Who We Are Innovation Partners America Innovation Partners America is a national education consultancy that enables states and organizations to create new outcomes through collaboration and the incubation of new ideas. Follow us @innovatED_ & @lisaduty1 The Learning Accelerator The Learning Accelerator is the catalyst to transform American K-12 education through blended learning at scale. TLA accelerates system-wide learning around the practices, conditions, human capital supports, and measurement needed to create highly personalized, data-rich, mastery-based schooling. Follow us @LearningAccel
Highlights of This Report Texas nonprofit Raise Your Hand Texas launches a twenty-site community of practice to advance blended learning. Page 5 Georgia Governor’s Office of Student Achievement creates the Innovation Fund Foundation (IFF) with aims to attract, coordinate, and leverage resources across public entities, philanthropists, the business sector and more. Page 8 Tennessee Department of Education launches its first personalized learning initiative to test, adapt, and evolve blended learning’s potential to increase student achievement. Page 11 Rhode Island’s education innovation cluster EduvateRI lays the groundwork to become the perfect place to pilot and expand new innovation. Page 13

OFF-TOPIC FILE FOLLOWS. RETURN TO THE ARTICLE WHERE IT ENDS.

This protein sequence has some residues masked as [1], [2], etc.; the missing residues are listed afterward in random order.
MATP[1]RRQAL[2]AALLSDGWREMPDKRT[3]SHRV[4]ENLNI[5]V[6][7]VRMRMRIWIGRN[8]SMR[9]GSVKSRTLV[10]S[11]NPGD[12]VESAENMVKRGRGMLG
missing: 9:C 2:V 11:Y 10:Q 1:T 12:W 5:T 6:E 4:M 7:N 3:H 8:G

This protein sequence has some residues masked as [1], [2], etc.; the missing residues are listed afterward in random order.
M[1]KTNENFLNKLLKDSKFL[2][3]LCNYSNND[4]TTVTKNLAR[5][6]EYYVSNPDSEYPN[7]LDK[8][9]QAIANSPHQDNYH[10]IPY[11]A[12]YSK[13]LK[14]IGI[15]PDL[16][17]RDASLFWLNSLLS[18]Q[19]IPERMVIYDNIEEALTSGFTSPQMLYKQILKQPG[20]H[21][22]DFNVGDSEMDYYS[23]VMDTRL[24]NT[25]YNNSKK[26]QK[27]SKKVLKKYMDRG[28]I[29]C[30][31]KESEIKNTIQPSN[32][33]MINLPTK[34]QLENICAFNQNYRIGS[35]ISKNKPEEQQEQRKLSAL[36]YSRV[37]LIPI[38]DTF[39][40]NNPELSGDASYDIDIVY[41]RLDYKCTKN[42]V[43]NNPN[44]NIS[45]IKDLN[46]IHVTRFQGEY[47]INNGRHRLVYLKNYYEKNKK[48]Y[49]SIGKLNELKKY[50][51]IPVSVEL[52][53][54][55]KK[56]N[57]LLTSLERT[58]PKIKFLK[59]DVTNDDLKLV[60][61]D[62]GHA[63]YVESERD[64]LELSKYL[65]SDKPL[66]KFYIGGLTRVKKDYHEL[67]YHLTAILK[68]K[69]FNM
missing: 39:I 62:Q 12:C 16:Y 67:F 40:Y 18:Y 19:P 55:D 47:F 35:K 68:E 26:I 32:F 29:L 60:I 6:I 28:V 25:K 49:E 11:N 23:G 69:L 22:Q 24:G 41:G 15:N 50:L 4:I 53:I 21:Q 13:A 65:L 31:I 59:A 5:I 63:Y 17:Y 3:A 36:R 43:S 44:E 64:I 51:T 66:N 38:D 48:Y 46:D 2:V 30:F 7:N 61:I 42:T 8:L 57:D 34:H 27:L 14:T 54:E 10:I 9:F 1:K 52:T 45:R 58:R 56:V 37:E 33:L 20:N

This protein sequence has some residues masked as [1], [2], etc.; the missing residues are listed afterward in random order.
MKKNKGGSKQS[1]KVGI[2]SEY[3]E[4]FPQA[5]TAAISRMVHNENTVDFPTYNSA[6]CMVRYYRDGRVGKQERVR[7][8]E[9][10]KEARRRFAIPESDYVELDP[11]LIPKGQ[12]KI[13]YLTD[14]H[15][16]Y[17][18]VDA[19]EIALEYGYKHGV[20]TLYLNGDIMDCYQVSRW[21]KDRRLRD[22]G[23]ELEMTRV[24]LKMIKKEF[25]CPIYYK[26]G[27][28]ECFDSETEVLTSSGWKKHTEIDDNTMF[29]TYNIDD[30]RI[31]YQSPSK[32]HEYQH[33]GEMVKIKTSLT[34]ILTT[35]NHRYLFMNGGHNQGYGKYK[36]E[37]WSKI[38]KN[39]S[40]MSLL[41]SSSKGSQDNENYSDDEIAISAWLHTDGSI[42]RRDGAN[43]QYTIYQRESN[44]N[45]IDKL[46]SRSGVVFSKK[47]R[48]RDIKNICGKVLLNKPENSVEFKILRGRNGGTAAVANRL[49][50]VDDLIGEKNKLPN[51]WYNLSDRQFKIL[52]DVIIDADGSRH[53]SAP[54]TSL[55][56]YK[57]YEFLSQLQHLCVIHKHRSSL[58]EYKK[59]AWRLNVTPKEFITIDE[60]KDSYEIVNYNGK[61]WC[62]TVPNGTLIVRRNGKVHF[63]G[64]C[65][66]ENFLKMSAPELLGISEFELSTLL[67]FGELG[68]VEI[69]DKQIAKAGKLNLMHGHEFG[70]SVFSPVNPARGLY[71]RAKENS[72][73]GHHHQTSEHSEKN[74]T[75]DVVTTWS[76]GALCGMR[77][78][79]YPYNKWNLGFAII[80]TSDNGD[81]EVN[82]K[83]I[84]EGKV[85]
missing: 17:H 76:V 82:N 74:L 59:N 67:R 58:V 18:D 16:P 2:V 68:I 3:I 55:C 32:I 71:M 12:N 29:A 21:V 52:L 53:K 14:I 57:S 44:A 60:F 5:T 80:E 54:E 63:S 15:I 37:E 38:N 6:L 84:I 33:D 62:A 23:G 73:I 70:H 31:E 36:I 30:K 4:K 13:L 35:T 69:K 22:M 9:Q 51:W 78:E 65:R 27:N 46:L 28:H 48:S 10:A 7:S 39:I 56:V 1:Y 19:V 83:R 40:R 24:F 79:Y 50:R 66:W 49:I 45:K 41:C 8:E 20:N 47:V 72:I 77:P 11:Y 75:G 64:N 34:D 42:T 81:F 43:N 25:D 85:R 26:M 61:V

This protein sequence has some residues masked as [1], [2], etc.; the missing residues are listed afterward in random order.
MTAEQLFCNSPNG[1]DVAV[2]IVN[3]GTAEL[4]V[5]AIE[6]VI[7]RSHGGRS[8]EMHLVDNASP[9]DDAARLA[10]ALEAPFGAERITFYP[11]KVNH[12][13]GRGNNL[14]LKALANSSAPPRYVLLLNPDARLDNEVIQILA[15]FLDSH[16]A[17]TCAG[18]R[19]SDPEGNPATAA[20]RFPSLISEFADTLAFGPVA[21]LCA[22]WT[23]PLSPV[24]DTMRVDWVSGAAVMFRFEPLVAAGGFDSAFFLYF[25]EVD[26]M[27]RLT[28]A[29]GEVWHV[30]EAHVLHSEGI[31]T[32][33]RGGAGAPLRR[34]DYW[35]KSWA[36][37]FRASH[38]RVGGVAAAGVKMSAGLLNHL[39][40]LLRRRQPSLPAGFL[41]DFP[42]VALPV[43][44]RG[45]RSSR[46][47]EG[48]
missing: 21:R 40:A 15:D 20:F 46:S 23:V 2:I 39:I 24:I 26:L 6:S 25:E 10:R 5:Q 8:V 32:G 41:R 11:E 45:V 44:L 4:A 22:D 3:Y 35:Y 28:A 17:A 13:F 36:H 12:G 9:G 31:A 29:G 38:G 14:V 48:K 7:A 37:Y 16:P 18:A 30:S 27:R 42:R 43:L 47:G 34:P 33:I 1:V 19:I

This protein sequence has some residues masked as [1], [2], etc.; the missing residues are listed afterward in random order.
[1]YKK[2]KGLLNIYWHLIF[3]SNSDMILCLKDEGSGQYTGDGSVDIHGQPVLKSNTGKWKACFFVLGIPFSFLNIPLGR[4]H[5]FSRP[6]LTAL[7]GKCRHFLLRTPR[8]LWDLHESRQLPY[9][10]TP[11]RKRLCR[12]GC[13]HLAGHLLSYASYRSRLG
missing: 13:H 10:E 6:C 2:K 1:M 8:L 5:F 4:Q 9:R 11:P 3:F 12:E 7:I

State Profiles in Innovation
How Four States are Advancing Blended and Personalized Learning Statewide Across the country, thousands of schools are radically redefining their approaches to teaching and learning, reshaping instructional delivery, and rethinking the use of critical resources like staff, time, and technology to deliver highly personalized learning experiences. Blended learning, in particular, is increasingly recognized as a key mechanism for changing the way adults and systems work for kids, and accelerating progress toward their achievement. The Learning Accelerator (TLA) recently illustrated this movement with the release of Blended and Personalized Practices at Work, which demonstrates how six of our nation’s schools are using technology integrally with in-person learning strategies to create data-rich, personalized schooling where students move with mastery. State profiles in innovation includes four brief profiles of initiatives that advance blended learning at the state level. Each narrative reflects a state initiative at a moment in time, and represents an emerging approach worthy of our attention. DEFINING BLENDED LEARNING